Fiction > Voltaire > Candide, or The Optimist
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François Marie Arouet de Voltaire (1694–1778).  Candide, or The Optimist.  1884.
 
Chapter XIX
What happened to them at Surinam, and how Candide came acquainted with Martin
 
OUR travellers’ first day’s journey was very pleasant; they were elated with the prospect of possessing more riches than were to be found in Europe, Asia, and Africa together. Candide, in amorous transports, cut the name of Miss Cunegund on almost every tree he came to. The second day, two of their sheep sunk in a morass, and were swallowed up, with their lading; two more died of fatigue; some few days afterwards, seven or eight perished with hunger in a desert; and others, at different times, tumbled down precipices, or were otherwise lost; so that, after travelling about a hundred days, they had only two sheep left of the hundred and two they brought with them from El Dorado. Said Candide to Cacambo: “You see, my dear friend, how perishable the riches of this world are; there is nothing solid but virtue.” “Very true,” said Cacambo; “but we have still two sheep remaining, with more treasure than ever the King of Spain will be possessed of; and I espy a town at a distance, which I take to be Surinam, a town belonging to the Dutch. We are now at the end of our troubles, and at the beginning of happiness.”  1
  As they drew near the town, they saw a negro stretched on the ground with only one-half of his habit, which was a kind of linen frock, for the poor man had lost his left leg and his right hand. “Good God,” said Candide in Dutch; “what dost thou here, friend, in this deplorable condition?” “I am waiting for my master, Mynheer Vanderdendur, the famous trader,” answered the negro. “Was it Mynheer Vanderdendur that used you in this cruel manner?” “Yes, sir,” said the negro; “it is the custom here. They give a linen garment twice a year, and that is all our covering. When we labour in the sugar-works, and the mill happens to snatch off a finger, they instantly chop off our hand; and when we attempt to run away, they cut off a leg. Both these cases have happened to me; and it is at this expense that you eat sugar in Europe; and yet when my mother sold me for ten patacoons on the coast of Guinea, she said to me: ‘My dear child, bless our fetishes; adore them for ever; they will make thee live happy; thou hast the honour to be a slave to our lords the whites, by which thou wilt make the fortune of us thy parents.’ Alas! I know not whether I have made their fortunes; but they have not made mine. Dogs, monkeys, and parrots are a thousand times less wretched than I. The Dutch fetishes who converted me tell me every Sunday that the blacks and whites are all children of one father, whom they call Adam. As for me, I do not understand anything of genealogies; but if what these preachers say is true, we are all second cousins; and you must allow that it is impossible to be worse treated by our relations than we are.”  2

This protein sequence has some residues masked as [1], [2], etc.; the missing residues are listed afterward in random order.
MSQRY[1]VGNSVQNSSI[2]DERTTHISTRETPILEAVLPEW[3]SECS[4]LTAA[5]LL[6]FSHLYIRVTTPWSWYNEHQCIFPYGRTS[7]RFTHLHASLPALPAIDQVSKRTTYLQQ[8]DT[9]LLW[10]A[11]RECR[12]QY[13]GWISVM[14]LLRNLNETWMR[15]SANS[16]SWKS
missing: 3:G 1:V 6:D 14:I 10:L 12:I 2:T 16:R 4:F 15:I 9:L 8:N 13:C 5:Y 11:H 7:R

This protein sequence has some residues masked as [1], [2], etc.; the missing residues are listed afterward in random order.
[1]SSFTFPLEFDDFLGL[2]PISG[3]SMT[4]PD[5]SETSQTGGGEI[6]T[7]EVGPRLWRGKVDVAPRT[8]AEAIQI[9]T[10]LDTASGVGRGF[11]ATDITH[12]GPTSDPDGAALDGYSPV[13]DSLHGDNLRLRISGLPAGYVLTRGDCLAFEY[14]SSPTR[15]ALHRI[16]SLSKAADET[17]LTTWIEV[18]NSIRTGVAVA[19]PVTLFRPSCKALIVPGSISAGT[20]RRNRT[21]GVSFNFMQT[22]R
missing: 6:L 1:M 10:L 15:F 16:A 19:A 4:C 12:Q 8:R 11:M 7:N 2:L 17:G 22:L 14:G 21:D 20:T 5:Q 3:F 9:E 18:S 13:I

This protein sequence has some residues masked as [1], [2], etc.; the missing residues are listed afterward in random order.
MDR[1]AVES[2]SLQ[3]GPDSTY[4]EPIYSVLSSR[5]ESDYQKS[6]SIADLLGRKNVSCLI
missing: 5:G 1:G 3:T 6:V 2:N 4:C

“O Pangloss!” cried out Candide, “such horrid doings never entered thy imagination. Here is an end of the matter; I find myself, after all, obliged to renounce thy optimism.” “Optimism,” said Cacambo, “what is that?” “Alas!” replied Candide, “it is the obstinacy of maintaining that everything is best when it is worst;” and so saying, he turned his eyes towards the poor negro, and shed a flood of tears; and in this weeping mood he entered the town of Surinam. Immediately upon their arrival our travellers inquired if there was any vessel in the harbour which they might send to Buenos Ayres. The person they addressed themselves to happened to be the master of a Spanish bark, who offered to agree with them on moderate terms, and appointed them a meeting at a public-house. Thither Candide and his faithful Cacambo went to wait for him, taking with them their two sheep.  3
  Candide, who was all frankness and sincerity, made an ingenuous recital of his adventures to the Spaniard, declaring to him at the same time his resolution of carrying off Miss Cunegund from the Governor of Buenos Ayres. “Oh, oh!” said the shipmaster, “if that is the case, get whom you please to carry you to Buenos Ayres; for my part, I wash my hands of the affair. It would prove a hanging matter to us all. The fair Cunegund is the Governor’s favourite mistress.” These words were like a clap of thunder to Candide; he wept bitterly for a long time, and, taking Cacambo aside, he says to him: “I’ll tell you, my dear friend, what you must do. We have each of us in our pockets to the value of five or six millions in diamonds; you are cleverer at these matters than I; you must go to Buenos Ayres and bring off Miss Cunegund. If the Governor makes any difficulty, give him a million; if he holds out, give him two; as you have not killed an Inquisitor, they will have no suspicion of you: I’ll fit out another ship, and go to Venice, where I will wait for you. Venice is a free country, where we shall have nothing to fear from Bulgarians, Abares, Jews, or Inquisitors.” Cacambo greatly applauded this wise resolution. He was inconsolable at the thoughts of parting with so good a master, who treated him more like an intimate friend than a servant; but the pleasure of being able to do him a service soon got the better of his sorrow. They embraced each other with a flood of tears. Candide charged him not to forget the old woman. Cacambo set out the same day. This Cacambo was a very honest fellow.  4